In less than a decade, you could be driving an electric car charged using solar panels installed on your south-facing roof.
Or, you could be going through caffeine and chocolate withdrawal, unable to afford the one-time mainstays of many Canadians’ diets.
Which scenario Canadians find themselves in will depend largely on the outcome of this week’s federal debate on whether the government should ratify last year’s Paris agreement on climate change, said Keith Stewart, who leads Greenpeace Canada’s climate and energy campaign.
Prime Minister Justin Trudeau kicked off the debate Monday afternoon, announcing the government’s intention to establish a “floor price” on carbon pollution of $10 a tonne in 2018, rising to $50 a tonne by 2022.
In the pact, nearly 200 countries agreed to curb the amount of greenhouse gasses emitted by human activity to the levels that trees, soil and oceans can absorb naturally, beginning at some point between 2050 and 2100.
Here’s a look at some ways the Paris agreement could affect Canadians at home:
The bottom line: will there be more or less money in your pockets?
Putting a price on carbon can translate into increased costs for consumers, as the Alberta NDP indicated last year while unveiling its climate change strategy. At that time, the provincial government estimated that increased costs of gasoline, groceries and home heating could add as much as $500 in spending per household per year.
On the flip side, revenue generated by carbon pricing could see investments in public transit systems or advancements in programs intended to help homeowners learn to insulate better and cut heating costs, said Stewart.
More to the point, however, Stewart said that in order to meet the ambitious targets set out in Paris, Canadians will have to change energy consumption habits.
In the short term, energy costs will increase, he said, quickly adding that learning to curb energy use through increased use of public transportation, buying electric vehicles and installing solar panels, for example, will save households more in the long term.
This idea was echoed in an article published earlier this year by the Pembina Institute, a think tank focused on energy.
“If consumers reduce their emissions — turn down the heat when no one is home, choose more fuel efficient cars, use public transit, walk, bike, take advantage of coming energy efficiency programs — they can reduce their ‘actual” cost,’ the article read. “Add to that the direct savings from using less energy and you get extra cash in your pocket.”
Job killing vs job creating
The notion of whether Trudeau’s climate policies are “job killers,” as the Conservatives allege, or job creators remained a central point of contention in the House of Commons on Monday.
“Provinces and territories will have a choice in how they implement this pricing,” he said. “They can put a direct price on carbon pollution, or they can adopt a cap-and-trade system, with the expectation that it be stringent enough to meet or exceed the federal benchmark.”
The often-discussed cap-and-trade system is one in which a legislature sets maximum allowable levels of pollution then issues permits to companies, laying out exactly how much carbon they can emit per year. Exceeding the limit results in penalties unless a company buys extra permits from under-emitting peers.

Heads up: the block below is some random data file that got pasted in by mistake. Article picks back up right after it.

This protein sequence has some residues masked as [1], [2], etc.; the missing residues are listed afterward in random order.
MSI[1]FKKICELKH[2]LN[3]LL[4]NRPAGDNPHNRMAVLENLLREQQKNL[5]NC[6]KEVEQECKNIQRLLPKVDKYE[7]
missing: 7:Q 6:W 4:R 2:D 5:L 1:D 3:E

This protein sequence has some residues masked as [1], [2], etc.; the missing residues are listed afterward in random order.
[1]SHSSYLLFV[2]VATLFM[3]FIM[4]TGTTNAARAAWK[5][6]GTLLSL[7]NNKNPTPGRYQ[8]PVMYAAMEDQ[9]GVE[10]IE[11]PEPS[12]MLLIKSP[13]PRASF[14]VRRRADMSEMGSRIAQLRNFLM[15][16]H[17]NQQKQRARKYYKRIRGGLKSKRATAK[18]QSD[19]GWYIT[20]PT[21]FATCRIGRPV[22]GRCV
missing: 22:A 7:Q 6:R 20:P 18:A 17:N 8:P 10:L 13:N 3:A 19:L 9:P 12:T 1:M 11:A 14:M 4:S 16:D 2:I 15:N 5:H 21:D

Still, Conservative MPs maintain a price on carbon is little more than a federal tax grab that’ll increase the costs of living for Canadians while lining the pockets of the government.
Conservative environment critic Ed Fast accused Trudeau of taking a “sledgehammer” to the provinces after having promised to usher in a new era of federal-provincial collaboration.
Saskatchewan Premier Brad Wall, meanwhile, didn’t hold back in criticizing the prime minister, saying Trudeau showed the provinces and territories a “stunning” level of disrespect.
The premier said Trudeau’s plan will siphon more than $2.5 billion from the province’s economy once fully implemented, and cost the average family $1,250 a year, calling it “one of the largest national tax increases in Canadian history.”
Trudeau said there are billions of dollars and hundreds of thousands of good, well-paying jobs on the table for countries that get carbon pricing right, and they need to get it right.
“There is no hiding from climate change. It is real, and it is everywhere,” Trudeau said.
The Commons is expected to vote Wednesday on whether to ratify the Paris agreement.
Canadian farmers and food security
The Paris agreement, adopted by nearly 200 countries last December, aims to keep global temperatures from rising another degree Celsius between now and 2100. The commitment was a key demand of poor countries ravaged by rising sea levels and other effects of climate change.
Climate scientists have linked unpredictable and extreme weather to the Earth’s increasing temperature.
Reliable weather patterns are the backbone of successful farm crops. This past summer, Albertans battled several weeks of severe weather, resulting in a spike in insurance claims from farmers.
And when fewer crops are available to go to market, consumers end up paying more, even for basics.
Costs of food imports
Canadian wallets can feel the impact of unpredictable weather, even when it occurs on the other side of the globe.
“If you want an affordable cup of coffee, the best thing you can do is burn less fossil fuel,” Stewart said, suggesting the biggest threat to coffee and cocoa beans, is climate change.
Last year, unpredictable weather took a heavy toll on Ugandan coffee farmers. Warmer and wetter weather conditions encouraged the spread of pests, diseases and leaf rust, a parasitic fungus that can kill entire crops of coffee beans.
Beyond Canadians feeling the pinch while buying their coffee, shortages put the livelihoods of coffee farmers at risk.
-With files from The Canadian Press and The Associated Press